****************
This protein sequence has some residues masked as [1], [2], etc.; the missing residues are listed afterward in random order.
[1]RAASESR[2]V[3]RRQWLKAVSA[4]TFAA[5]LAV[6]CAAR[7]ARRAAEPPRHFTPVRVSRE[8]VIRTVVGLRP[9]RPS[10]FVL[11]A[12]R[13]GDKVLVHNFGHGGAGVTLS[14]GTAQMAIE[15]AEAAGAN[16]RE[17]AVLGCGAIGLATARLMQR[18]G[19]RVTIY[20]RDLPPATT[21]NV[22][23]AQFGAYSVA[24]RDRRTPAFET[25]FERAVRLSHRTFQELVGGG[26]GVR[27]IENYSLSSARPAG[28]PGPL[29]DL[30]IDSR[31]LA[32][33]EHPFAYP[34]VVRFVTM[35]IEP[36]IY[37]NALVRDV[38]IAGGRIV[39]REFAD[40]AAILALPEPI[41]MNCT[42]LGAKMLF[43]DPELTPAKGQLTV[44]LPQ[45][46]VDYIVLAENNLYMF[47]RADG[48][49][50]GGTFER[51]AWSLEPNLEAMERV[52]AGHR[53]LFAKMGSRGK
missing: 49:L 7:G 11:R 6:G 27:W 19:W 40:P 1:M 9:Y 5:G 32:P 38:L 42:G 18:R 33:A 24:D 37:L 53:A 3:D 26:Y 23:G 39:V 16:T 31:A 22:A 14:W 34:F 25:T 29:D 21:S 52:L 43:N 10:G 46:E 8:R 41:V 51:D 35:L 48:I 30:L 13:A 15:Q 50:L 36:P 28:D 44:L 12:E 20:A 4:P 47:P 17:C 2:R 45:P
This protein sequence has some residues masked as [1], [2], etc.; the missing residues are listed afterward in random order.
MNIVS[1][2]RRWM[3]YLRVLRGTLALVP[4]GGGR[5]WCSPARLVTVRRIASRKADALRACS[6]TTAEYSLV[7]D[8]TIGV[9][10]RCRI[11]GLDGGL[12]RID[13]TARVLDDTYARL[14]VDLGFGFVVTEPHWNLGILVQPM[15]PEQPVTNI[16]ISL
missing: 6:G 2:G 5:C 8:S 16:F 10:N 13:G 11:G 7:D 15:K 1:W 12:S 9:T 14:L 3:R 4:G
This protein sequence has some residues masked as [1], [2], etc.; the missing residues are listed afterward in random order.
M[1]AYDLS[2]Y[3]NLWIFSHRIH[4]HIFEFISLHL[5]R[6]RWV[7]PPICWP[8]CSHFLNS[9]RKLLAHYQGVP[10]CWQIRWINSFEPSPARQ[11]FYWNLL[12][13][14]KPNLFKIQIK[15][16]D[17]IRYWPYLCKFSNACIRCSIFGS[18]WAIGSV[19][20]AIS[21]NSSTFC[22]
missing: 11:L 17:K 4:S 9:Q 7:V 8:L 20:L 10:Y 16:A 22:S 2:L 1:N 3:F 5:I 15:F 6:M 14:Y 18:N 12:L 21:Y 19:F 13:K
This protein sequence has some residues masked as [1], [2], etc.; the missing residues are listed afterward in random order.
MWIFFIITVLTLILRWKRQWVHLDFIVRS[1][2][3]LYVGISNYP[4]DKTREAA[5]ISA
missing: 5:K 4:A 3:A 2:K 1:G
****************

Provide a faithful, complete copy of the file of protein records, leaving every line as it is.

This protein sequence has some residues masked as [1], [2], etc.; the missing residues are listed afterward in random order.
[1]RAASESR[2]V[3]RRQWLKAVSA[4]TFAA[5]LAV[6]CAAR[7]ARRAAEPPRHFTPVRVSRE[8]VIRTVVGLRP[9]RPS[10]FVL[11]A[12]R[13]GDKVLVHNFGHGGAGVTLS[14]GTAQMAIE[15]AEAAGAN[16]RE[17]AVLGCGAIGLATARLMQR[18]G[19]RVTIY[20]RDLPPATT[21]NV[22][23]AQFGAYSVA[24]RDRRTPAFET[25]FERAVRLSHRTFQELVGGG[26]GVR[27]IENYSLSSARPAG[28]PGPL[29]DL[30]IDSR[31]LA[32][33]EHPFAYP[34]VVRFVTM[35]IEP[36]IY[37]NALVRDV[38]IAGGRIV[39]REFAD[40]AAILALPEPI[41]MNCT[42]LGAKMLF[43]DPELTPAKGQLTV[44]LPQ[45][46]VDYIVLAENNLYMF[47]RADG[48][49][50]GGTFER[51]AWSLEPNLEAMERV[52]AGHR[53]LFAKMGSRGK
missing: 49:L 7:G 11:R 6:G 27:W 19:W 40:P 1:M 9:Y 5:G 32:P 38:L 42:G 18:R 33:A 24:D 37:L 53:A 3:D 26:Y 23:G 39:V 16:T 31:A 22:A 14:W 34:F 25:T 29:D 21:S 52:L 43:N 10:G 46:E 8:R 41:V 51:D 35:L 48:I 30:L 13:A 15:Q 50:L 36:P 28:D 44:L 12:E 20:A 4:P 47:P 17:C 2:R 45:P
This protein sequence has some residues masked as [1], [2], etc.; the missing residues are listed afterward in random order.
MNIVS[1][2]RRWM[3]YLRVLRGTLALVP[4]GGGR[5]WCSPARLVTVRRIASRKADALRACS[6]TTAEYSLV[7]D[8]TIGV[9][10]RCRI[11]GLDGGL[12]RID[13]TARVLDDTYARL[14]VDLGFGFVVTEPHWNLGILVQPM[15]PEQPVTNI[16]ISL
missing: 6:G 2:G 5:C 8:S 16:F 10:N 13:G 11:G 7:D 15:K 1:W 12:S 9:T 14:L 3:R 4:G
This protein sequence has some residues masked as [1], [2], etc.; the missing residues are listed afterward in random order.
M[1]AYDLS[2]Y[3]NLWIFSHRIH[4]HIFEFISLHL[5]R[6]RWV[7]PPICWP[8]CSHFLNS[9]RKLLAHYQGVP[10]CWQIRWINSFEPSPARQ[11]FYWNLL[12][13][14]KPNLFKIQIK[15][16]D[17]IRYWPYLCKFSNACIRCSIFGS[18]WAIGSV[19][20]AIS[21]NSSTFC[22]
missing: 11:L 17:K 4:S 9:Q 7:V 8:L 20:L 10:Y 16:A 22:S 2:L 1:N 3:F 5:I 15:F 6:M 14:Y 18:N 12:L 21:Y 19:F 13:K
This protein sequence has some residues masked as [1], [2], etc.; the missing residues are listed afterward in random order.
MWIFFIITVLTLILRWKRQWVHLDFIVRS[1][2][3]LYVGISNYP[4]DKTREAA[5]ISA
missing: 5:K 4:A 3:A 2:K 1:G